Dec 192016

2016 is turning out to be a spectacular year for equity investors. ūüôā The Canadian S&P/TSX index is up 17% year to date, while the Dow Jones index in the United States is up 14%. Wow! That’s impressive even by historical standards. The markets¬†have done an excellent¬†job of¬†beating expectations lately. ūüėÄ We could even see the Dow hit 20,000 points before December 31st if we’re lucky.

December is usually a good time to re-examine our¬†investment portfolios and see if there’s any adjustments we¬†need to make to our¬†asset allocation or general financial plan. Personally, this last quarter¬†has been quite eventful for me¬†as I’ve contributed over $30,000¬†in new investments. As of now¬†here is a breakdown of all my assets and liabilities. ūüôā Everything has been rounded to the nearest $1,000 in $CAD.

Net Worth At a Glance

Assets by Account/Type: 
$19,000 – TFSA at Canadian Western. Private mortgage fund.
$47,000 – TFSA at TD. Mostly income trusts.
$14,000 –¬†Cash trading account at TD. Mostly stocks.
$86,000 Р RRSP at TD. Bonds, U.S. equities, and MICs + REITs.
$170,000 РMargin Account at IB. Mostly dividend stocks.
$10,000 – SolarShare bonds.
$263,000 – Primary residence.
$433,000 – Farmland.
Total Assets = $1,042,000

$186,000 – Home Mortgage
$192,000 – Farm Mortgage
$58,000 – Margin Loan
$17,000 – TD LOC
$17,000 – HELOC
$10,000 – CIBC LOC
Total Liabilities = $480,000

Total Net Worth =¬†$562,000 ūüôā

Farmland still¬†makes up a rather large piece¬†of the pie chart. I can’t complain that my farmland¬†went up 10% in value, but I would like to see my stocks and¬†fixed income allocation increase¬†to create a more balanced portfolio.

Last year in December 2015, my¬†farmland represented 44.6% of my asset allocation. This year it has gone down to 40.3% so I am making progress. But it is still not enough. I have to stay focused on my goals and make changes to my situation. As George Bernard Shaw once said, ‚ÄúThe people who get on in this world are the people who get up and look for the circumstances they want, and if they can’t find them, make them.‚ÄĚ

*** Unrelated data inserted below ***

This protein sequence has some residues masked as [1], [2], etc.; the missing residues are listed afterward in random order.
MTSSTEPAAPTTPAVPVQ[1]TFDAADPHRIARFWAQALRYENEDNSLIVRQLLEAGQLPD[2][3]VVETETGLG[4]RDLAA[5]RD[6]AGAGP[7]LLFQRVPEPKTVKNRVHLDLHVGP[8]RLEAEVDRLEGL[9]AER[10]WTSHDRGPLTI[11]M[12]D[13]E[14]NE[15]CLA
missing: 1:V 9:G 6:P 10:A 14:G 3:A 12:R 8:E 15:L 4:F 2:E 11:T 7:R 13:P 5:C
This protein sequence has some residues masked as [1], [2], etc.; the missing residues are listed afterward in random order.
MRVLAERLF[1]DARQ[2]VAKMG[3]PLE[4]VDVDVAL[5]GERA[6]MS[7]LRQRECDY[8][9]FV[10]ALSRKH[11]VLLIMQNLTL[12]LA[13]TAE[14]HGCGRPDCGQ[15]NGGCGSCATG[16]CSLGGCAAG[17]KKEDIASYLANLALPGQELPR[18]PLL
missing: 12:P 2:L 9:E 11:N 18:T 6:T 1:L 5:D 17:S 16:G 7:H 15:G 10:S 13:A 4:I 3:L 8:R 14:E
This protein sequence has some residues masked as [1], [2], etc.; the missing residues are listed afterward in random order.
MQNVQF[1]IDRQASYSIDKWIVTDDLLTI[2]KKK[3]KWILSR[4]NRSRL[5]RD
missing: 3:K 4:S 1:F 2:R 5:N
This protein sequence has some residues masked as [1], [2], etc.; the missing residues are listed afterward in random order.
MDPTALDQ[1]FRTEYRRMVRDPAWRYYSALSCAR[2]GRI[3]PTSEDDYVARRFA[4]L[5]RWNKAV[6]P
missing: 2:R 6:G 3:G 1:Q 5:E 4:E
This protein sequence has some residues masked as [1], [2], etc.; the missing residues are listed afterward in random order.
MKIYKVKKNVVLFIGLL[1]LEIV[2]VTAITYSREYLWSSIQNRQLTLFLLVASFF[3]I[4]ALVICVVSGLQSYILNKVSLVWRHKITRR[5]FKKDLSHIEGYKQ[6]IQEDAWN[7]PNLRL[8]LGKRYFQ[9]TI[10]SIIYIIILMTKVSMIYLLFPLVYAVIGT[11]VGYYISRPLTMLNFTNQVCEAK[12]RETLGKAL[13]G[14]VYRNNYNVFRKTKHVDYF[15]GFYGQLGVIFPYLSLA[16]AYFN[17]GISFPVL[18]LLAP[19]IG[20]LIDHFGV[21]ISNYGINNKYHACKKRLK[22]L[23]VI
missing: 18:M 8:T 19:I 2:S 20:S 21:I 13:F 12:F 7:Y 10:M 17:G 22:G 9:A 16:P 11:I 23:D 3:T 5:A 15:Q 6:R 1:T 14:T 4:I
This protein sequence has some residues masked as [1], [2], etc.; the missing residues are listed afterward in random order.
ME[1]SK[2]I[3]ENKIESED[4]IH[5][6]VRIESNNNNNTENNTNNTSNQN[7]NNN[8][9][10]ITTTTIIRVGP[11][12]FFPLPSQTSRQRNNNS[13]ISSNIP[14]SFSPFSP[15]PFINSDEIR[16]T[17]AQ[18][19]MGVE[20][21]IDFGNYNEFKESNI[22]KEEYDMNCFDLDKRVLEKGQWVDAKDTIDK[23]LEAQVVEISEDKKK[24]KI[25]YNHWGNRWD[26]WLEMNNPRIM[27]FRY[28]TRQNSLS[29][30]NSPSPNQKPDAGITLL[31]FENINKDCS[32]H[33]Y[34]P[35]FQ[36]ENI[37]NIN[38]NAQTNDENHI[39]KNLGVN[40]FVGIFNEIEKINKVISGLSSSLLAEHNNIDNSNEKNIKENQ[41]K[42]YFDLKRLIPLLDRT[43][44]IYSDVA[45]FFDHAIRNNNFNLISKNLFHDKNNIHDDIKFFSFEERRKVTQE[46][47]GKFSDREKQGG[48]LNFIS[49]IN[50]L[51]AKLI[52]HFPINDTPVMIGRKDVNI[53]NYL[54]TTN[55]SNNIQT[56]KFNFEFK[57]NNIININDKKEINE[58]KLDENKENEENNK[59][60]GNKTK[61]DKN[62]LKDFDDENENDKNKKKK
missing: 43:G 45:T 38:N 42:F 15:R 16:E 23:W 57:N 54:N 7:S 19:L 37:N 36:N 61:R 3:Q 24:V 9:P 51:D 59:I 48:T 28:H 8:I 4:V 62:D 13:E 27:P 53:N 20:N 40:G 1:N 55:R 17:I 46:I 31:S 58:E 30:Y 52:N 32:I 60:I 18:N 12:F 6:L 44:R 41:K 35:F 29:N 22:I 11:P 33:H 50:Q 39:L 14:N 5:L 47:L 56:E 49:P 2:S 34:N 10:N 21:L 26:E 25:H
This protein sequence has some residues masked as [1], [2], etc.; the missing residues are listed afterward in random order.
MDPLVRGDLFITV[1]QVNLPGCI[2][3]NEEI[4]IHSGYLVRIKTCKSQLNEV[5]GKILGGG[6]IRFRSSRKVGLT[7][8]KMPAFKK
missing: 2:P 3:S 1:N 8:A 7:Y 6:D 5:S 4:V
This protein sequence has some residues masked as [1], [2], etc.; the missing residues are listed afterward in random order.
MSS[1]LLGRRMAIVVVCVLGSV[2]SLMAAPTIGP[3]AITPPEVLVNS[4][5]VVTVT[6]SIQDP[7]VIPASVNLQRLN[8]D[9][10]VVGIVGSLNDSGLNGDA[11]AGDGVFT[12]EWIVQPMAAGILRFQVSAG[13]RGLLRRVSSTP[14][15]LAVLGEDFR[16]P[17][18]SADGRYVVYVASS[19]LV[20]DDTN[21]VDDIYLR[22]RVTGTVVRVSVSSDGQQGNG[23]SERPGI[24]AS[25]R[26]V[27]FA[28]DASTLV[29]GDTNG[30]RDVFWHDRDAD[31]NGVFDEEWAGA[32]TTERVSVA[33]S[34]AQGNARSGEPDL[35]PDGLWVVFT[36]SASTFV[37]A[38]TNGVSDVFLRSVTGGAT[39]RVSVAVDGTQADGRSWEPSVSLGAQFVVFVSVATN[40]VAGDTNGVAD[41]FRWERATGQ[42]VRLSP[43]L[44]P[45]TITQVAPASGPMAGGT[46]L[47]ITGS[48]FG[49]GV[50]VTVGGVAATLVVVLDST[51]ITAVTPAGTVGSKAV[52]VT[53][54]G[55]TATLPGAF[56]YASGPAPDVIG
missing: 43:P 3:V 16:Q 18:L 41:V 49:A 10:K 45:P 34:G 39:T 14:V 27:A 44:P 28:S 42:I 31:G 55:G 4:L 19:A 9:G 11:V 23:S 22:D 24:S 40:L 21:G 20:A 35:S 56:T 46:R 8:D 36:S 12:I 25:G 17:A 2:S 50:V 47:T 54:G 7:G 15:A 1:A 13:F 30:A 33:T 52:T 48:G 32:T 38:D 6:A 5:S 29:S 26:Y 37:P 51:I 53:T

So in 2017 I plan to buy more¬†fixed income assets and dividend paying stocks to increase my relative position in those liquid asset classes. ūüôā

Below are some more details about my various investment accounts.

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Sep 162011

Our household net worth for the country is about $6.4 Trillion. On a per capita basis, the average person living in Canada has a net worth of $184,300. I am surprised at how low this number is but I think as the population ages, we should see this figure grow. If not, then we are in deep trouble.

What might be worrying now is seeing household debt continue to grow as a result of both higher mortgages and more consumer borrowing (this, I am guilty of.) I still have a long way to go before my net worth reaches the national average but I wonder how much of that number is over inflated due to the prolonged environment of low interest rates.

A big chunk of Canadians’ net worths are in our homes. Our housing prices are 7% higher year over year, but our GDP growth hasn’t even come close to that. ¬†If rates continue to stay this low I wouldn’t be surprised if real estate prices grow by another 7% by this time next year. In any case it would certainly be nice to¬†have at least a million dollars in investable assets before I retire.

Source: statcan